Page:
Guide to French Health System
10. Hospital Treatment in France
10.1. Types of Hospitals
There are both private and public hospitals in France, but the former (cliniques privées) operate within the public system.
Indeed, there are as many 'private' hospitals (commercial and charitable) as public hospitals.
Such is the overlap between private and public that many public hospitals offer certain privately run services, eg MRI scans. This occurs as it is frequently the only way to ensure that consultants are willing to work in public hospitals.
That part of the health system that is truly 'private' (non-conventionée) is very small.
Public hospitals may be a general or local hospital (CH), a regional hospital (CHR), a specialist hospital (CHS), or one linked to a university (CHU).
If you admitted as an in-patient to hospital, or as an out-patient for a consultation or tests, you will need to produce:
Your health insurance card (your carte vitale), or;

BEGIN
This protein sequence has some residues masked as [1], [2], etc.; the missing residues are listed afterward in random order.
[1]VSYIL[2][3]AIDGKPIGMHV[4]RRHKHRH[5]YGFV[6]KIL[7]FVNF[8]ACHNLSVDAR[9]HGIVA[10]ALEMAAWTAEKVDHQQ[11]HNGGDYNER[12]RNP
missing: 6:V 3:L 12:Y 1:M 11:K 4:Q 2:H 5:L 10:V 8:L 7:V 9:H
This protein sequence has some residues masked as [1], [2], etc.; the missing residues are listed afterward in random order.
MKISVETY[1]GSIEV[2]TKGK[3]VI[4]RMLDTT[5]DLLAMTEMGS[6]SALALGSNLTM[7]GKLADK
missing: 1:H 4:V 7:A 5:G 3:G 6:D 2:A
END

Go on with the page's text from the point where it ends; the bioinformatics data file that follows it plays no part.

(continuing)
The notice (attestation) you will have received confirming your entitlement to health care;
Your voluntary insurance policy if you hold one;
Your passport or identity card.
If you are in possession of 'S' form certification, such as an S1, you also use your carte vitale or attestation.
In all cases, the eligible costs of treatment will be met through your local health authority - your Caisse Primaire d'Assurance Maladie (CPAM).
If you are admitted as a visitor to France, then you will need to produce either your European Health Insurance Card/GHIC or private health insurance policy.
If you do not have health cover, and it is an emergency, you will still receive treatment, although you will be responsible for the costs.
If it is not an emergency, you are likely to be asked to make pre-payment for the treatment.
In such cases, you may be able to make application for assistance under the Aide médicale d'Etat (AME), a system of support for those on low income and not legally resident in France, but who have been living in the country for at least three months.
If you are hospitalised as a result of an accident at work then your employer should have provided you with an accident report form, which you should also present to the hospital.
The hospital will use this to provide you with a letter (bulletin d’hospitalisation) that will then secure your entitlement to sickness/accident pay during your absence from work.
10.4. Hospital Charging Policies
There is no uniform set of charges in French hospitals.